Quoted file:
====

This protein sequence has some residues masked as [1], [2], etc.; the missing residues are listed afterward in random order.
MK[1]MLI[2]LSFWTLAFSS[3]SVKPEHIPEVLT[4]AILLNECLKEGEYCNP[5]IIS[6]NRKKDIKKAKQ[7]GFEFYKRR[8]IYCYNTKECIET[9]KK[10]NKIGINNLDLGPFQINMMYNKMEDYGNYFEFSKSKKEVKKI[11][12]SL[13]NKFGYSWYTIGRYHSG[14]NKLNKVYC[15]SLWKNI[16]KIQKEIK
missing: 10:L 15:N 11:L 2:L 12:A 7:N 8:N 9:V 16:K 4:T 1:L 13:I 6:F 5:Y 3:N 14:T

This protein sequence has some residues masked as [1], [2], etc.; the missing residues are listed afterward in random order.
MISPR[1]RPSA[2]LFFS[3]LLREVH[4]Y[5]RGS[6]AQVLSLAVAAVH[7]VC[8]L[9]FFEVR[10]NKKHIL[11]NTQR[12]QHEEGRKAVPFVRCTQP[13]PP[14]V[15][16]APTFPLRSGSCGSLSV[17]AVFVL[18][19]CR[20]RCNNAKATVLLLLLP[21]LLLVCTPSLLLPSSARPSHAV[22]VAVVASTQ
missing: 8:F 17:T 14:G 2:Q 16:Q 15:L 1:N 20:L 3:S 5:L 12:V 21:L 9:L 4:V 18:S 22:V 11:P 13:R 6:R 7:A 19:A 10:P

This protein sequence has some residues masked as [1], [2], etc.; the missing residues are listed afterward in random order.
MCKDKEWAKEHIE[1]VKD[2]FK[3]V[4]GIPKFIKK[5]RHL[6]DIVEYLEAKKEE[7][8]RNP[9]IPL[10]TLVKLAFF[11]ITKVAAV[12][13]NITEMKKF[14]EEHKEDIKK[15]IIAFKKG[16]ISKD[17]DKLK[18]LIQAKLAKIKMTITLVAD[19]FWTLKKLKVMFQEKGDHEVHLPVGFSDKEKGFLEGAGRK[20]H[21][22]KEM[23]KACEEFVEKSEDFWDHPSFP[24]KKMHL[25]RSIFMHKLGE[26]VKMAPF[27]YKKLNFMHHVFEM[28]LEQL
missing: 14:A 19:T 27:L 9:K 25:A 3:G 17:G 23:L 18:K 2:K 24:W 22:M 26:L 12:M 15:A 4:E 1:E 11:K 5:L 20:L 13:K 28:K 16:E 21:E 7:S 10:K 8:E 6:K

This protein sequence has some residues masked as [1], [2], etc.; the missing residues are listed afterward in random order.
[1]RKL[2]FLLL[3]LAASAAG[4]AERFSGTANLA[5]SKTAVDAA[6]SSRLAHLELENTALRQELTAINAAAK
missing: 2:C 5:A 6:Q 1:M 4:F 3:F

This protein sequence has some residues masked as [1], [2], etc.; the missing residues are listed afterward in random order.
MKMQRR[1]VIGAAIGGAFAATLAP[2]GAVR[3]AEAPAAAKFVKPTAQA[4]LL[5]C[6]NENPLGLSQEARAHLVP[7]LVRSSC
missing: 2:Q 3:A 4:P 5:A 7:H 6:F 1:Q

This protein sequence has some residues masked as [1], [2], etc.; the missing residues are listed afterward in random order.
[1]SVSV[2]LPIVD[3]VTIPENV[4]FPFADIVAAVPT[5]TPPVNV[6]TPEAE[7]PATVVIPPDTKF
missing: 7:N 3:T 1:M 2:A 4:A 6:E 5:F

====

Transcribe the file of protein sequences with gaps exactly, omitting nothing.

This protein sequence has some residues masked as [1], [2], etc.; the missing residues are listed afterward in random order.
MK[1]MLI[2]LSFWTLAFSS[3]SVKPEHIPEVLT[4]AILLNECLKEGEYCNP[5]IIS[6]NRKKDIKKAKQ[7]GFEFYKRR[8]IYCYNTKECIET[9]KK[10]NKIGINNLDLGPFQINMMYNKMEDYGNYFEFSKSKKEVKKI[11][12]SL[13]NKFGYSWYTIGRYHSG[14]NKLNKVYC[15]SLWKNI[16]KIQKEIK
missing: 10:L 15:N 11:L 2:L 12:A 7:N 8:N 9:V 16:K 4:T 1:L 13:I 6:F 5:Y 3:N 14:T

This protein sequence has some residues masked as [1], [2], etc.; the missing residues are listed afterward in random order.
MISPR[1]RPSA[2]LFFS[3]LLREVH[4]Y[5]RGS[6]AQVLSLAVAAVH[7]VC[8]L[9]FFEVR[10]NKKHIL[11]NTQR[12]QHEEGRKAVPFVRCTQP[13]PP[14]V[15][16]APTFPLRSGSCGSLSV[17]AVFVL[18][19]CR[20]RCNNAKATVLLLLLP[21]LLLVCTPSLLLPSSARPSHAV[22]VAVVASTQ
missing: 8:F 17:T 14:G 2:Q 16:Q 15:L 1:N 20:L 3:S 5:L 12:V 21:L 9:L 4:V 18:S 22:V 11:P 13:R 6:R 7:A 19:A 10:P

This protein sequence has some residues masked as [1], [2], etc.; the missing residues are listed afterward in random order.
MCKDKEWAKEHIE[1]VKD[2]FK[3]V[4]GIPKFIKK[5]RHL[6]DIVEYLEAKKEE[7][8]RNP[9]IPL[10]TLVKLAFF[11]ITKVAAV[12][13]NITEMKKF[14]EEHKEDIKK[15]IIAFKKG[16]ISKD[17]DKLK[18]LIQAKLAKIKMTITLVAD[19]FWTLKKLKVMFQEKGDHEVHLPVGFSDKEKGFLEGAGRK[20]H[21][22]KEM[23]KACEEFVEKSEDFWDHPSFP[24]KKMHL[25]RSIFMHKLGE[26]VKMAPF[27]YKKLNFMHHVFEM[28]LEQL
missing: 14:A 19:T 27:L 9:K 25:A 3:G 17:G 23:L 18:K 2:K 24:W 22:M 26:L 12:M 15:A 4:E 1:E 11:K 5:L 20:L 13:K 28:K 16:E 21:E 7:S 10:K 8:E 6:K

This protein sequence has some residues masked as [1], [2], etc.; the missing residues are listed afterward in random order.
[1]RKL[2]FLLL[3]LAASAAG[4]AERFSGTANLA[5]SKTAVDAA[6]SSRLAHLELENTALRQELTAINAAAK
missing: 2:C 5:A 6:Q 1:M 4:F 3:F

This protein sequence has some residues masked as [1], [2], etc.; the missing residues are listed afterward in random order.
MKMQRR[1]VIGAAIGGAFAATLAP[2]GAVR[3]AEAPAAAKFVKPTAQA[4]LL[5]C[6]NENPLGLSQEARAHLVP[7]LVRSSC
missing: 2:Q 3:A 4:P 5:A 7:H 6:F 1:Q

This protein sequence has some residues masked as [1], [2], etc.; the missing residues are listed afterward in random order.
[1]SVSV[2]LPIVD[3]VTIPENV[4]FPFADIVAAVPT[5]TPPVNV[6]TPEAE[7]PATVVIPPDTKF
missing: 7:N 3:T 1:M 2:A 4:A 6:E 5:F